The best financial decisions are made with the benefit of time, thoughtful consideration, and trusted professional advice. As tax time approaches, take the time to prepare for sound, long-term financial decisions to minimize expenses, taxes, and the headache of organizing your finances at the last minute.
- Organize Your Tax Records Early
In preparing for this year's tax filing, begin to organize your tax records. This includes year-end investment statements, capital gains and losses from asset sales, transaction records from real estate transactions, interest and dividend records for the year (1099s), payroll and withholding statements (W-2s), records corresponding with deductible expenses such as property taxes and insurance, business income and expense records, etc. Some of these will not come until January or February of the following year.
- Review Your Insurance Coverages
At least once each year, gather your insurance records together and review the adequacy of your insurance policies. Be sure to evaluate all coverages, including life insurance, disability income insurance, homeowners insurance, auto insurance, liability insurance, renters insurance, long-term-care insurance, etc.
- Store Your Documents Safely
All your hard-to-replace legal and financial documents should be stored in a safe and fireproof location. Consider renting a safe-deposit box at your local bank or credit union, or purchase a fireproof lockbox from your local office supplies outlet. Documents you should store include wills, trusts, powers of attorney, titles of ownership (your home, cars, etc.), Social Security cards, birth certificates, photographic negatives, a list of personal possessions, and so forth.
- Review Your Estate Plan
Does your will still fairly reflect your personal wishes for the distribution of your assets? Have your personal/financial circumstances or beneficiaries significantly changed over the past year? Have you considered a gifting program to move assets from your estate to those you wish to enrich? Have you reviewed your estate plan in light of changing estate tax laws or changes in your personal financial position?
- Prepare to Reduce Your Income Tax Liability
Consider estimating your federal and state income tax liabilities periodically to ensure proper withholding levels and quarterly estimated tax payments. This will prove to be especially important if you sell significant assets during the year or experience large swings in your income level. Consider maximizing your deductible expenses and savings such as qualified retirement plans, charitable giving, deductible expenses, etc. Be careful to meet all IRS dates and deadlines for withholdings and filings.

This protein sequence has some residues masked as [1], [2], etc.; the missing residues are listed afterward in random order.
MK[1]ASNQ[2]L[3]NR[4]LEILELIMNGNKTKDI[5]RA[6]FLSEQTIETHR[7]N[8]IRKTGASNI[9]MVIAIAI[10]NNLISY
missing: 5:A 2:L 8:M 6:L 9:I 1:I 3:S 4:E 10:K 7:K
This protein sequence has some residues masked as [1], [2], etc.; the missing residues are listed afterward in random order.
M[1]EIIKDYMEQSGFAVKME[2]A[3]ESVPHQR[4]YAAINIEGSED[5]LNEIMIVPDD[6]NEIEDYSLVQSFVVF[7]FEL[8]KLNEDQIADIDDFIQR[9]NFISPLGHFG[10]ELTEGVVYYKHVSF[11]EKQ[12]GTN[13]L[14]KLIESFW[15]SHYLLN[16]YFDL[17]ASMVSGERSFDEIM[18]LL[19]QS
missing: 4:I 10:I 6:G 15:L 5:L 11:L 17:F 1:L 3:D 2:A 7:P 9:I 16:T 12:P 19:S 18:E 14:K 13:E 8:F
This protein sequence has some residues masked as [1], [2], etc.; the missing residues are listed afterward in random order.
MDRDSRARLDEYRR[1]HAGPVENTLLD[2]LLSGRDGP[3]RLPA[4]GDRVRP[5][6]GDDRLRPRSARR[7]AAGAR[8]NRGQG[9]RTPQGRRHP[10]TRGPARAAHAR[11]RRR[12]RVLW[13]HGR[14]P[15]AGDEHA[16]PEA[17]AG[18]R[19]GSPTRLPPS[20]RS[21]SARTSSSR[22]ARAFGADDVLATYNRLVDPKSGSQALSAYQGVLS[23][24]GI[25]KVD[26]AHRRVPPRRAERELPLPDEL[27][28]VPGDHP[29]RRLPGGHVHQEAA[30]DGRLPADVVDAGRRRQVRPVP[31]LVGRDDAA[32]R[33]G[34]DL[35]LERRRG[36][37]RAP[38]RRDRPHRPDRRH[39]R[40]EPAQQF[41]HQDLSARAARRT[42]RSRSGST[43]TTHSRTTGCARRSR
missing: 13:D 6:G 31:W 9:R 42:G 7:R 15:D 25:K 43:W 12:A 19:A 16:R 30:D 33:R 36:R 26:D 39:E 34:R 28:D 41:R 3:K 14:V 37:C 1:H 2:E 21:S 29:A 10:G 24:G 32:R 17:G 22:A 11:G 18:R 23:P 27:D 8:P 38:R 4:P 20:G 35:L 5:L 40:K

- Review and Improve Your Balance Sheet
The one true path to financial independence over the long term is increasing long-term savings and decreasing debt. If you are not maximizing tax-deductible employer-sponsored retirement plans and individual tax-advantaged saving plans, evaluate your monthly cash flows and work towards increasing your monthly savings. Your liabilities are equally important in maintaining a healthy personal financial position. Every effort should be made to completely eliminate the need for short-term debt (credit cards and debit balances) and efficiently manage your long-term debt (mortgages).
- Simplify Your Financial Holdings
Simplifying your financial holdings can eliminate much of the drudgery of financial record-keeping. If you have credit cards you don't use, cancel them and eliminate the extra statements. Consider consolidating your credit lines to the greatest extent possible. Review your investment holdings for non-performing assets or redundant accounts and consolidate your investments.
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